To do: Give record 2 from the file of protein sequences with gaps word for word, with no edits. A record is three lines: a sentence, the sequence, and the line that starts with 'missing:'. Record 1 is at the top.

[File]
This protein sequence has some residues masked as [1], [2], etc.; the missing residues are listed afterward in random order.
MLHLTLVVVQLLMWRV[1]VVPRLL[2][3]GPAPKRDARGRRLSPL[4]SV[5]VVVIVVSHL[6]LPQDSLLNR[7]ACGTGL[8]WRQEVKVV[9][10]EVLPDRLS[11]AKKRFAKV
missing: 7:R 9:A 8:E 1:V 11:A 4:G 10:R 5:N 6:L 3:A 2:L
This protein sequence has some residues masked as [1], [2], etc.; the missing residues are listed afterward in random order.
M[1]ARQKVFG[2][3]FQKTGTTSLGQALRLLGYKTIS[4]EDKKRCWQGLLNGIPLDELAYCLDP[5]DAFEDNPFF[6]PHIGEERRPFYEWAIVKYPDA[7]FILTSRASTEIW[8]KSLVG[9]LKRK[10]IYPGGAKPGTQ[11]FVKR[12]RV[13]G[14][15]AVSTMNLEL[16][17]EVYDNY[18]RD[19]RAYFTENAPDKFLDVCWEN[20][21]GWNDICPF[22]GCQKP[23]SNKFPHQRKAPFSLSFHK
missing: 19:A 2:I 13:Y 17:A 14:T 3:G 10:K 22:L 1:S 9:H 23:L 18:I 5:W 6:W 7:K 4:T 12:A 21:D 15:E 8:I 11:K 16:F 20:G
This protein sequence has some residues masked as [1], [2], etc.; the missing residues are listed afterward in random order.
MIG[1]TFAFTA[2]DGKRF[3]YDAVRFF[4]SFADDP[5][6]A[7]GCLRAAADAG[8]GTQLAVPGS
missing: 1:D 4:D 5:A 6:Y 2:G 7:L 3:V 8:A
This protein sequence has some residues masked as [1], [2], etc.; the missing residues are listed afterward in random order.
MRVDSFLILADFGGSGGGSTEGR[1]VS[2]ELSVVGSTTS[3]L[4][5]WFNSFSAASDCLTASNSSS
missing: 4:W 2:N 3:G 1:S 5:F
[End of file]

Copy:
This protein sequence has some residues masked as [1], [2], etc.; the missing residues are listed afterward in random order.
M[1]ARQKVFG[2][3]FQKTGTTSLGQALRLLGYKTIS[4]EDKKRCWQGLLNGIPLDELAYCLDP[5]DAFEDNPFF[6]PHIGEERRPFYEWAIVKYPDA[7]FILTSRASTEIW[8]KSLVG[9]LKRK[10]IYPGGAKPGTQ[11]FVKR[12]RV[13]G[14][15]AVSTMNLEL[16][17]EVYDNY[18]RD[19]RAYFTENAPDKFLDVCWEN[20][21]GWNDICPF[22]GCQKP[23]SNKFPHQRKAPFSLSFHK
missing: 19:A 2:I 13:Y 17:A 14:T 3:G 10:K 22:L 1:S 9:H 23:L 18:I 5:W 6:W 7:K 4:T 12:A 21:D 15:E 8:I 11:K 16:F 20:G